Next, the primary reason to register a claim of copyright with the USCO is to provide the author with the opportunity, if necessary, to file a claim of infringement in federal court. But to establish a basis for copying, a plaintiff must prove that the alleged infringer had access to the original work and that the secondary work is substantially or strikingly similar to the work allegedly copied. The inverse ratio rule applied by the courts holds that the more that access can be proven, the less similarity weighs in the consideration and vice-versa. But in all claims of copying, independent creation (i.e., the principle that two authors might independently create nearly identical works) nullifies any complaint. These are considerations not just about two works, but about human conduct.

If AIs do not interact with the world, listen to music, read books, etc. in the sense that humans do these things, then, presumably, all AI works are works of independent creation. If multiple AIs are fed the same corpus of works (whether in or out of copyright works) for the purpose of machine learning, and any two AIs produce two works that are substantially, or even strikingly, similar to one another, the assumption should still be independent creation. Not just independent, but literally mindless, unless again, the copyright question must first be answered by establishing AI consciousness.

In principle, AI Bob is not inspired by, or even aware of, the work of AI Betty. So, if AI Bob produces a work strikingly similar to a work made by AI Betty, any court would have to toss out BettyBot v. BobBot on a finding of independent creation. Alternatively, do we want human juries considering facts presented by human attorneys describing the alleged conduct of two machines?

If, on the other hand, an AI produces a work too similar to one of the in-copyright works fed into its database, this begs the question as to whether the AI designer has simply failed to achieve anything more than an elaborate Xerox machine. And hypothetical facts notwithstanding, it seems that there is little need to ask new copyright questions in such a circumstance.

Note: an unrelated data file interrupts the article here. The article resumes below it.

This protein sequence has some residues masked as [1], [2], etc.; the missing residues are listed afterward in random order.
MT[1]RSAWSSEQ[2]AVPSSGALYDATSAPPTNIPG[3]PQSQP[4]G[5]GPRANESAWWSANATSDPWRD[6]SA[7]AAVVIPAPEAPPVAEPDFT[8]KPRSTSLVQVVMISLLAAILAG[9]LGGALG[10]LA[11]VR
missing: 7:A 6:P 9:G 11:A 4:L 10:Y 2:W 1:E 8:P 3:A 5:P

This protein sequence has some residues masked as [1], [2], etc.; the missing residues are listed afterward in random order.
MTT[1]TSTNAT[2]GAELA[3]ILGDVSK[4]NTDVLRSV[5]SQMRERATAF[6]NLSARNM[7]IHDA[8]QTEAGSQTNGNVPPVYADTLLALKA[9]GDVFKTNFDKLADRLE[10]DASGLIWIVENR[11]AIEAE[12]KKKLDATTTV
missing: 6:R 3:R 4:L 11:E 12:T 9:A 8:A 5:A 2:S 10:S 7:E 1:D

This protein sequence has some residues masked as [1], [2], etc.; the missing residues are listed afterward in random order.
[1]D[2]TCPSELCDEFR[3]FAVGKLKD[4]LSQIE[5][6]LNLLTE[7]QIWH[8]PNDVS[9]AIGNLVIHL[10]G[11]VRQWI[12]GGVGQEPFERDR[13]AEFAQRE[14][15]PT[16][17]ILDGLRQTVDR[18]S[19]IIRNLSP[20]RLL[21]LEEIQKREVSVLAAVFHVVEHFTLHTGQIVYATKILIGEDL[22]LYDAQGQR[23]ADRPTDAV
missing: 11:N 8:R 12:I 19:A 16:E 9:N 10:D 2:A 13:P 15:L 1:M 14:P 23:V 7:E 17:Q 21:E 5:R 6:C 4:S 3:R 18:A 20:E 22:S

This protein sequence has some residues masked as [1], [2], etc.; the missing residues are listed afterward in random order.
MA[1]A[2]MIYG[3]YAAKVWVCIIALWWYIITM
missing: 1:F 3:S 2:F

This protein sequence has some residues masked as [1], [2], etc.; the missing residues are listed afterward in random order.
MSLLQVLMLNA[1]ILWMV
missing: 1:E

The factual copying complication raises two issues. One is that if there cannot be a basis for litigation between two AI creators, then there is perhaps little or no reason to register the works with the Copyright Office. But more profoundly, in a world of mixed human and AI works, we could create a bizarre imbalance whereby a human could infringe the rights of a machine while the machine could potentially never infringe the rights of either humans or other machines. And this is because the arguments for copyright in AI works unavoidably dissociate copyright from the underlying meaning of authorship.

Authorship, Not Market Value, is the Foundation of Copyright

Proponents of copyright in AI works will argue that the creativity applied in programming (which is separately protected by copyright) is coextensive to the works produced by the AIs they have programmed. But this would be like saying that I have claim of co-authorship in a novel written by one of my children just because I taught them things when they were young. This does not negate the possibility of joint authorship between human and AI, but as stated above, the human must plausibly argue his own “mental conception” in the process as a foundation for his contribution.

Commercial interests vying for copyright in AI works will assert that the work-made-for-hire (WMFH) doctrine already implicates protection of machine-made works. When a human employee creates a protectable work in the course of his employment, the corporate entity, by operation of law, is automatically the author of that work. Thus, the argument will be made that if non-human entities called corporations may be legal authors of copyrightable works, then corporate entities may be the authors of works produced by the AIs they own. This analogizes copyrightable works to other salable property, like wines from a vineyard, but elides the fact that copyright attaches to certain products of labor, and not to others, because it is a fiction itself whose medium is the “personality of the author,” as Justice Holmes articulated in Bleistein.